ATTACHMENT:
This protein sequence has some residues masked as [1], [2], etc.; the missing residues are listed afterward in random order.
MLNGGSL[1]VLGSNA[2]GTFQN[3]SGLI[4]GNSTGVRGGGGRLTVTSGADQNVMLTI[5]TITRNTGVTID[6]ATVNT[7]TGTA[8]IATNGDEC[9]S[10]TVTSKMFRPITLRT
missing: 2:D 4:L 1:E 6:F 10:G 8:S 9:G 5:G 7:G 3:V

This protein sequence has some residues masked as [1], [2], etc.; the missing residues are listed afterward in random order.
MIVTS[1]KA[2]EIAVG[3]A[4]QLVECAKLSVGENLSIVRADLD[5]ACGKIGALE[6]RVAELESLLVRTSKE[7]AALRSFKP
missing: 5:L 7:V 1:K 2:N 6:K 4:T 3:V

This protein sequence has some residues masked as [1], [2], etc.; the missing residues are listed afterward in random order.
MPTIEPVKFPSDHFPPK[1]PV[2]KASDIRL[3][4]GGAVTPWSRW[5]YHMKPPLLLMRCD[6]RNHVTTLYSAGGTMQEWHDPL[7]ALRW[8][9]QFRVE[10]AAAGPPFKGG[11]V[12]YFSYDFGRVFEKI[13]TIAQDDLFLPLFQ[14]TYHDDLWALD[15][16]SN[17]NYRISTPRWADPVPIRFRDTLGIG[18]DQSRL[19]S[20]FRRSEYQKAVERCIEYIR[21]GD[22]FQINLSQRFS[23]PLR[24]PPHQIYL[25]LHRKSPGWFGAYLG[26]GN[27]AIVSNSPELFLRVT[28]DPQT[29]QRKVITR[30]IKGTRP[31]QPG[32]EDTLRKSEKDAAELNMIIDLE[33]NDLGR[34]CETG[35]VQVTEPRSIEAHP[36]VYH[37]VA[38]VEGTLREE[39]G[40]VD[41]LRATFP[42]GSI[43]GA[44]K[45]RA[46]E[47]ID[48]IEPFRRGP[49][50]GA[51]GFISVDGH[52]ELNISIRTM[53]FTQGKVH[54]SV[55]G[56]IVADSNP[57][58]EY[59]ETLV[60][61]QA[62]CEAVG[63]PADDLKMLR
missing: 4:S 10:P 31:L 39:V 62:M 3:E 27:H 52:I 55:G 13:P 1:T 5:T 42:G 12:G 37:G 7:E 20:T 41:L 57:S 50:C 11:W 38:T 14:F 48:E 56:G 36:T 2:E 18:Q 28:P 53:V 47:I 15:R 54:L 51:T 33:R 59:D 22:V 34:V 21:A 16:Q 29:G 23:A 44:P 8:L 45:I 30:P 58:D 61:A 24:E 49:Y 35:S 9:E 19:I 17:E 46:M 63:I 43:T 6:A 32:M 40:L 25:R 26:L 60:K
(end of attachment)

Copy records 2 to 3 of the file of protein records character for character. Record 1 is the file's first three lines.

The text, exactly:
This protein sequence has some residues masked as [1], [2], etc.; the missing residues are listed afterward in random order.
MIVTS[1]KA[2]EIAVG[3]A[4]QLVECAKLSVGENLSIVRADLD[5]ACGKIGALE[6]RVAELESLLVRTSKE[7]AALRSFKP
missing: 5:L 7:V 1:K 2:N 6:K 4:T 3:V

This protein sequence has some residues masked as [1], [2], etc.; the missing residues are listed afterward in random order.
MPTIEPVKFPSDHFPPK[1]PV[2]KASDIRL[3][4]GGAVTPWSRW[5]YHMKPPLLLMRCD[6]RNHVTTLYSAGGTMQEWHDPL[7]ALRW[8][9]QFRVE[10]AAAGPPFKGG[11]V[12]YFSYDFGRVFEKI[13]TIAQDDLFLPLFQ[14]TYHDDLWALD[15][16]SN[17]NYRISTPRWADPVPIRFRDTLGIG[18]DQSRL[19]S[20]FRRSEYQKAVERCIEYIR[21]GD[22]FQINLSQRFS[23]PLR[24]PPHQIYL[25]LHRKSPGWFGAYLG[26]GN[27]AIVSNSPELFLRVT[28]DPQT[29]QRKVITR[30]IKGTRP[31]QPG[32]EDTLRKSEKDAAELNMIIDLE[33]NDLGR[34]CETG[35]VQVTEPRSIEAHP[36]VYH[37]VA[38]VEGTLREE[39]G[40]VD[41]LRATFP[42]GSI[43]GA[44]K[45]RA[46]E[47]ID[48]IEPFRRGP[49][50]GA[51]GFISVDGH[52]ELNISIRTM[53]FTQGKVH[54]SV[55]G[56]IVADSNP[57][58]EY[59]ETLV[60][61]QA[62]CEAVG[63]PADDLKMLR
missing: 4:S 10:P 31:L 39:V 62:M 3:E 27:H 52:I 55:G 13:P 1:T 5:T 42:G 12:G 37:G 7:E 20:T 41:L 57:S 50:C 11:W 38:T 14:F 48:E 56:G 36:T 2:E 18:Q 28:P 53:V 47:I 15:R 54:L 51:T 33:R 59:D 22:V 34:V 21:A 16:Q 29:G 23:A 44:P 8:L 45:I 30:P 58:D 61:A 24:E 49:Y 35:S 9:E 19:I 17:E 46:M 63:I 43:T 6:A 32:M 40:L 25:R 26:L 60:K